Last year, after the release of Citizen Strange's formidable first CD 'Sleepness Night', the buzz gradually got bigger... and more doors got busted down. A larger, touristy-type township to the south - from where crucial cultural & economic decrees affect the fate of serfs from Sooke to Sointula - even got to hear this artist on a couple of occasions, thanks in large part to a cell of well-informed Al Caiola operatives at a clandestine radio station in Victoria.

At risk of being swarmed by a gaggle of civil servants, kabuki repair gangs and taser-brandishing customs occifers, 100.3 The Q's Rick Everett proclaimed 'Sleepless Nights' to be: "one of the finest first efforts the station's ever heard". And by getting Citizen Strange onto this year's ROCKTORIA project, Rick probably waived all subsequent WCB claims incurred by frenzied Furtado fans in the process.

Earlier this year, Georgia Straight called Citizen Strange one of the top 8 acts to see at NewMusicWest. Ryan McMahon doesn't quite fit the stereotype image of a rock star who has muscled-in on a million models... or a scarfaced poet who saw fire n' rain for 40 years and took to diet lysol & crack-ASA. Frank Zappa warned about the image thing, after music videos stampeded onto mainstage during the early 80's.

When it comes to outright rock, McMahon's vocal delivery matches all known rock gods... with the exception mayhaps, of the nastily-node-gnashed crooner from AC/DC.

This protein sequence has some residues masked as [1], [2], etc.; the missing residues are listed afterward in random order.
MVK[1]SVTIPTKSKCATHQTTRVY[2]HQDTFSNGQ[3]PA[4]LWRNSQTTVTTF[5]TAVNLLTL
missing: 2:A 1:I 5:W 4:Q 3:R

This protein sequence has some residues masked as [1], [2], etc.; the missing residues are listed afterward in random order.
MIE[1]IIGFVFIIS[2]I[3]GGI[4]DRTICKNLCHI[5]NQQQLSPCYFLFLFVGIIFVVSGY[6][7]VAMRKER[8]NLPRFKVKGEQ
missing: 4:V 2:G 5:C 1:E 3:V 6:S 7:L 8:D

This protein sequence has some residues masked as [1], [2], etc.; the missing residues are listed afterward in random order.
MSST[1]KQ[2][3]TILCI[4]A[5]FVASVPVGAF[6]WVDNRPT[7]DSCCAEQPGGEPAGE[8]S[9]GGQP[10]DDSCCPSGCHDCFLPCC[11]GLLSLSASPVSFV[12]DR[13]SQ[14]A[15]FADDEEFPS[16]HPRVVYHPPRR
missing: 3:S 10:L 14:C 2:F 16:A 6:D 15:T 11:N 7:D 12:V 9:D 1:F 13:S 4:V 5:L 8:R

Ryan's vocal range, inflection and balance of rasp & clarity, capture and project both the melodic and edge-driven sides of his mature writing style. His lyrics provide the listener with room to conjure & conject without wanting to eject from the riveting roller coaster... as evident in 'Dear Maria', from 'Sleepless Night': "I have driven down I-5 to find a guarantee and a sleepless night, to see california's coast recline... even eureka in disguise might be nice... i suspect that you'll make progress confused, or dumb, maybe embarassed, no counterpart by your breast through all the routine and through all the habit, DEAR MARIA... the rhythm of your listening ear scarred by hearing me for over a year benevolent and i'm sorry my dear as you read this, i drive and i steer... i'll watch Hollywood bend to it's knees and spread it's art to the other cities not that it's ill in controversy, but i'll place my vote in for placticity DEAR MARIA...it's hard to see you... it's hard to be here"